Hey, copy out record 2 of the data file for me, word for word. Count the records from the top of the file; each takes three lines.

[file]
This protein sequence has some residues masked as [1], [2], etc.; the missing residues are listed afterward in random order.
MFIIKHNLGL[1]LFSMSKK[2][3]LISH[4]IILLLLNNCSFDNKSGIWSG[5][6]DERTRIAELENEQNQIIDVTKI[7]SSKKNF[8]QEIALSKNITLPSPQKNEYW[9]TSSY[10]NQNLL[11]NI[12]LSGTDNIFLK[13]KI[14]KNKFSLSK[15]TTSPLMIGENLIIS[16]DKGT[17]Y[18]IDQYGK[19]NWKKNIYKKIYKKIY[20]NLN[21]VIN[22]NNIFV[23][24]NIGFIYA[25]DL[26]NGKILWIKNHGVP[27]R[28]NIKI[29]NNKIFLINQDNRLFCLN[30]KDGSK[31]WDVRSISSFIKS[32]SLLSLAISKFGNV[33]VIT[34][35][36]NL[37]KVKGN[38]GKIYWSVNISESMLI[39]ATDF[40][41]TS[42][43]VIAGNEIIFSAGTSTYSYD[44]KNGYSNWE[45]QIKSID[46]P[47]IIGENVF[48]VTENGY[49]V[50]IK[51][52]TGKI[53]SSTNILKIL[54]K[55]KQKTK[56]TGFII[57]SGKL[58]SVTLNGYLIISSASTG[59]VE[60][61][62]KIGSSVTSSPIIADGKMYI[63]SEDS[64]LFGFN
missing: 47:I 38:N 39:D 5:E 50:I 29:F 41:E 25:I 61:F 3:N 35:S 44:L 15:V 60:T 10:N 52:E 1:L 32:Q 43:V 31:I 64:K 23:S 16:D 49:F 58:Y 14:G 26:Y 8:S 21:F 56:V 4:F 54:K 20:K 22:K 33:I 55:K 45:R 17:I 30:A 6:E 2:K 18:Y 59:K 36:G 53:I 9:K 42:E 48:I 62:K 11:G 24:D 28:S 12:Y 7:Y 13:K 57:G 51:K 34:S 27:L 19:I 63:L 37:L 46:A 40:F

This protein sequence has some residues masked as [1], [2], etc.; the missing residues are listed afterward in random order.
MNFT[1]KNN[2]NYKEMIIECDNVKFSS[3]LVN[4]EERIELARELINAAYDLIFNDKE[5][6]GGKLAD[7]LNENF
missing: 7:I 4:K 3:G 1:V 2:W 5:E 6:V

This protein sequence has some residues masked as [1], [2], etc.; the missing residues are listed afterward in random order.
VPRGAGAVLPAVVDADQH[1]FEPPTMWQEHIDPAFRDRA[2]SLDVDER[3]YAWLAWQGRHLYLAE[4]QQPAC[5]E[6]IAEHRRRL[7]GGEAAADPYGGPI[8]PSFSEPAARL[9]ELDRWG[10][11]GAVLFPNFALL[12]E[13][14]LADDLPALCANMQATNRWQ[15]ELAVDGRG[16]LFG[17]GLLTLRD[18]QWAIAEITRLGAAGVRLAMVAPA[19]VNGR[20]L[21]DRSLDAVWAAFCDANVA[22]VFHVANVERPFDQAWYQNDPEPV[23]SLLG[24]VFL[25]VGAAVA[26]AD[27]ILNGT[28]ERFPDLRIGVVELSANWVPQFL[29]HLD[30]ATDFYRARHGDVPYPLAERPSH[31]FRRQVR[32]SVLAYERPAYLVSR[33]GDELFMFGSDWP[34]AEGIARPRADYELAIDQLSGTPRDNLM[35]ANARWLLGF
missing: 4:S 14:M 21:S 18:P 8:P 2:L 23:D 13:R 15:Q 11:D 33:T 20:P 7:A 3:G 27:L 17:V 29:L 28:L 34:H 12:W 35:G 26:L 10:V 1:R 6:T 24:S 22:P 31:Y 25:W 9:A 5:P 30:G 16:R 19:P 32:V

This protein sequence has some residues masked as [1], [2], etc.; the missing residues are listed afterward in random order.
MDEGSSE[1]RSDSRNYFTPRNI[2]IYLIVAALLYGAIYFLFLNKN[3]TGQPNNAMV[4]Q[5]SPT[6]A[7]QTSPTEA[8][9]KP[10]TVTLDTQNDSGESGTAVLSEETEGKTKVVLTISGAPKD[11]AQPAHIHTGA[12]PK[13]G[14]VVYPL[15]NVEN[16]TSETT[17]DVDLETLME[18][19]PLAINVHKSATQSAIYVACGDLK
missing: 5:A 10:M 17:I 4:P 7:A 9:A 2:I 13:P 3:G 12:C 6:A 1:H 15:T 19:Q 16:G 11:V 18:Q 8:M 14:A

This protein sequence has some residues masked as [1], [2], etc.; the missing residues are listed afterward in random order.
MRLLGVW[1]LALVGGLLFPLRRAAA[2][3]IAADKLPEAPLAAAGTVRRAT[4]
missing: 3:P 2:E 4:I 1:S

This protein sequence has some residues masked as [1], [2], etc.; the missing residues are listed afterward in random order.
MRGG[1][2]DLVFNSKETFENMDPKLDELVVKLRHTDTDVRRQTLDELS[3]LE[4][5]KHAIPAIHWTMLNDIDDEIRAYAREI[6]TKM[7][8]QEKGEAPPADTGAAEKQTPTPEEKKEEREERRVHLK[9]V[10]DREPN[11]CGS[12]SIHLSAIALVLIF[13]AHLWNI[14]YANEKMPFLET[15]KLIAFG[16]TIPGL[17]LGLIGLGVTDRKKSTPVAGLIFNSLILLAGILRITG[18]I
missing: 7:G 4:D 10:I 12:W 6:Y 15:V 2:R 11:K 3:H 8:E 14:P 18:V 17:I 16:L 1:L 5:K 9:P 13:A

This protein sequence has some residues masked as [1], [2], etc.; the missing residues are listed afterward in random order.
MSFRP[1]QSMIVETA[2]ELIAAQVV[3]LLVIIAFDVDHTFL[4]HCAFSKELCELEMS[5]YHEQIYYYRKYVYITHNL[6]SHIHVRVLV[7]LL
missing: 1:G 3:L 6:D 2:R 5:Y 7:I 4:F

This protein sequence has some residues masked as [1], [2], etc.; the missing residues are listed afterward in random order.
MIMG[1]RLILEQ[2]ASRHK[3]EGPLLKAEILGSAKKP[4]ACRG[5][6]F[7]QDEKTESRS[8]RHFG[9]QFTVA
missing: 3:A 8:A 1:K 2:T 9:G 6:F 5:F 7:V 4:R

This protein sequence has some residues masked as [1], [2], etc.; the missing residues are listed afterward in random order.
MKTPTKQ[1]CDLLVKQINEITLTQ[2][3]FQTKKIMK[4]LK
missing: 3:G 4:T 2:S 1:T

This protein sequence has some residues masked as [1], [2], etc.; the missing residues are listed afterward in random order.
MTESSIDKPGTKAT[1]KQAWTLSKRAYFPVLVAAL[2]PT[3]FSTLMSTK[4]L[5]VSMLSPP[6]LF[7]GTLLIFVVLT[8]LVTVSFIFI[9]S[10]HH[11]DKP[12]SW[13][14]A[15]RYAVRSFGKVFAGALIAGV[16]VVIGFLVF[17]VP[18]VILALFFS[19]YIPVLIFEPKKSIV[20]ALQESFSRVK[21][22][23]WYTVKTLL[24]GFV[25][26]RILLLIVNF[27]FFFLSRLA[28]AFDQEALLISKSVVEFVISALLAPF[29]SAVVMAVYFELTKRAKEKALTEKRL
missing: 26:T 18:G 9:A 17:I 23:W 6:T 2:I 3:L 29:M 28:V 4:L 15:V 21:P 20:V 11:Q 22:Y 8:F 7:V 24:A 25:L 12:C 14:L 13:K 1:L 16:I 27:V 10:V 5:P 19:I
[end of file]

This protein sequence has some residues masked as [1], [2], etc.; the missing residues are listed afterward in random order.
MNFT[1]KNN[2]NYKEMIIECDNVKFSS[3]LVN[4]EERIELARELINAAYDLIFNDKE[5][6]GGKLAD[7]LNENF
missing: 7:I 4:K 3:G 1:V 2:W 5:E 6:V